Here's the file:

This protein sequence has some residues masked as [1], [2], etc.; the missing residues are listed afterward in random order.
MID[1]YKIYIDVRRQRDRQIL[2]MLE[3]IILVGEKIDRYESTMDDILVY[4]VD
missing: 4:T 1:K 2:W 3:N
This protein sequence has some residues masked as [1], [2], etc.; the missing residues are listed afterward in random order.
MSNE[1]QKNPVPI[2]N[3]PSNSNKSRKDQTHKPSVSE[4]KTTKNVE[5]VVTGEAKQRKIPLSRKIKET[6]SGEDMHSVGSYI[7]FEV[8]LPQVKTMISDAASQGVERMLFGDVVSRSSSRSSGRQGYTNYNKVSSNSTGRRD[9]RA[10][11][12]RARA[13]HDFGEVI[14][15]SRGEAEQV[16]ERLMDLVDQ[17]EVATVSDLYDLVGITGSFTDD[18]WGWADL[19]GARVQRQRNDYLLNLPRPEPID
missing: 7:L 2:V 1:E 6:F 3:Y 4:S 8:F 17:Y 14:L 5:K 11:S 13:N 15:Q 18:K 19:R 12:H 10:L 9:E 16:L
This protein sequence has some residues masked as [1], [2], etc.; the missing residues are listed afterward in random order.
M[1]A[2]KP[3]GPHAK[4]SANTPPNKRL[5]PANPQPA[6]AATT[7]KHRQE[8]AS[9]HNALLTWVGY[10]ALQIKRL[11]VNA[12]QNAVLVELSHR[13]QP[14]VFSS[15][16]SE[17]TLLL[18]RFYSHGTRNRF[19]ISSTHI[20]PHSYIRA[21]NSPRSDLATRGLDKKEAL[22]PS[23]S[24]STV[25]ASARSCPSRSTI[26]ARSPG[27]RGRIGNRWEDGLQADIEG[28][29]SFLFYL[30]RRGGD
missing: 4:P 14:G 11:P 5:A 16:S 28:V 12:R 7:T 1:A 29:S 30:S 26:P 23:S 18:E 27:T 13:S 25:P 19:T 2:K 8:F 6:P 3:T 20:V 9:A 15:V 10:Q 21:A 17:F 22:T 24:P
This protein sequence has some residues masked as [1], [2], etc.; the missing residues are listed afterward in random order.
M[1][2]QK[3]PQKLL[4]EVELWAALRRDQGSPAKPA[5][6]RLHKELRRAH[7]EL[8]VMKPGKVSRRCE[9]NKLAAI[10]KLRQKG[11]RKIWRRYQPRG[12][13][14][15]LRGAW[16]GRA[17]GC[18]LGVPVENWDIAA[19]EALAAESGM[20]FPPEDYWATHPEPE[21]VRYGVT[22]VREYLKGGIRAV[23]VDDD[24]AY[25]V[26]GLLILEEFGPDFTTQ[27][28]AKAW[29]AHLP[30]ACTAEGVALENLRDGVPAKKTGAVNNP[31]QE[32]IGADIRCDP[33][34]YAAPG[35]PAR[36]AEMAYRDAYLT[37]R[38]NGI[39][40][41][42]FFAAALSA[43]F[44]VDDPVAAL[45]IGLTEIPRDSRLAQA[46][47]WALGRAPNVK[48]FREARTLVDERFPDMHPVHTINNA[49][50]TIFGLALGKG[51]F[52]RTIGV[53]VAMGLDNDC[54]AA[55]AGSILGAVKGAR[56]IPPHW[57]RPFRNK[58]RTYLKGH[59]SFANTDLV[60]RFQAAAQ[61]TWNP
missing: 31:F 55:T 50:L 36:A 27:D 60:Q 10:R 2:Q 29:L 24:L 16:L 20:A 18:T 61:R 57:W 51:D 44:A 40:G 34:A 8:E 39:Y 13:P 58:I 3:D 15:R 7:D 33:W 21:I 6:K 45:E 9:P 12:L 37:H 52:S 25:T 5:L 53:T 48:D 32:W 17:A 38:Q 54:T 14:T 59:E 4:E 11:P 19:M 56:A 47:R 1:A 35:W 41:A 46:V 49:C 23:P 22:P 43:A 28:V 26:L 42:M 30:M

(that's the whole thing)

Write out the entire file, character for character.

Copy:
This protein sequence has some residues masked as [1], [2], etc.; the missing residues are listed afterward in random order.
MID[1]YKIYIDVRRQRDRQIL[2]MLE[3]IILVGEKIDRYESTMDDILVY[4]VD
missing: 4:T 1:K 2:W 3:N
This protein sequence has some residues masked as [1], [2], etc.; the missing residues are listed afterward in random order.
MSNE[1]QKNPVPI[2]N[3]PSNSNKSRKDQTHKPSVSE[4]KTTKNVE[5]VVTGEAKQRKIPLSRKIKET[6]SGEDMHSVGSYI[7]FEV[8]LPQVKTMISDAASQGVERMLFGDVVSRSSSRSSGRQGYTNYNKVSSNSTGRRD[9]RA[10][11][12]RARA[13]HDFGEVI[14][15]SRGEAEQV[16]ERLMDLVDQ[17]EVATVSDLYDLVGITGSFTDD[18]WGWADL[19]GARVQRQRNDYLLNLPRPEPID
missing: 7:L 2:V 1:E 6:F 3:Y 4:S 8:F 17:Y 14:L 5:K 11:S 13:N 15:Q 18:K 19:R 12:H 10:L 9:E 16:L
This protein sequence has some residues masked as [1], [2], etc.; the missing residues are listed afterward in random order.
M[1]A[2]KP[3]GPHAK[4]SANTPPNKRL[5]PANPQPA[6]AATT[7]KHRQE[8]AS[9]HNALLTWVGY[10]ALQIKRL[11]VNA[12]QNAVLVELSHR[13]QP[14]VFSS[15][16]SE[17]TLLL[18]RFYSHGTRNRF[19]ISSTHI[20]PHSYIRA[21]NSPRSDLATRGLDKKEAL[22]PS[23]S[24]STV[25]ASARSCPSRSTI[26]ARSPG[27]RGRIGNRWEDGLQADIEG[28][29]SFLFYL[30]RRGGD
missing: 4:P 14:G 11:P 5:A 16:S 28:V 12:R 7:T 1:A 29:S 30:S 26:P 23:S 18:E 27:T 13:S 25:P 19:T 2:K 8:F 6:P 3:T 20:V 9:A 15:V 10:Q 21:A 17:F 22:T 24:P
This protein sequence has some residues masked as [1], [2], etc.; the missing residues are listed afterward in random order.
M[1][2]QK[3]PQKLL[4]EVELWAALRRDQGSPAKPA[5][6]RLHKELRRAH[7]EL[8]VMKPGKVSRRCE[9]NKLAAI[10]KLRQKG[11]RKIWRRYQPRG[12][13][14][15]LRGAW[16]GRA[17]GC[18]LGVPVENWDIAA[19]EALAAESGM[20]FPPEDYWATHPEPE[21]VRYGVT[22]VREYLKGGIRAV[23]VDDD[24]AY[25]V[26]GLLILEEFGPDFTTQ[27][28]AKAW[29]AHLP[30]ACTAEGVALENLRDGVPAKKTGAVNNP[31]QE[32]IGADIRCDP[33][34]YAAPG[35]PAR[36]AEMAYRDAYLT[37]R[38]NGI[39][40][41][42]FFAAALSA[43]F[44]VDDPVAAL[45]IGLTEIPRDSRLAQA[46][47]WALGRAPNVK[48]FREARTLVDERFPDMHPVHTINNA[49][50]TIFGLALGKG[51]F[52]RTIGV[53]VAMGLDNDC[54]AA[55]AGSILGAVKGAR[56]IPPHW[57]RPFRNK[58]RTYLKGH[59]SFANTDLV[60]RFQAAAQ[61]TWNP
missing: 31:F 55:T 50:L 36:A 27:D 60:Q 10:R 2:Q 29:L 24:L 16:L 20:A 18:T 61:R 57:W 51:D 44:A 40:G 34:A 8:E 39:Y 13:P 58:I 3:D 15:R 7:D 33:W 21:I 6:K 45:E 9:P 12:L 37:H 52:S 25:T 5:L 53:T 48:D 32:W 17:A 38:Q 54:T 14:T 59:E 4:E 11:P 19:M 56:A 47:R 1:A 35:W 41:A 46:V 49:C 23:P 22:P 43:A 28:V 26:L 42:M 30:M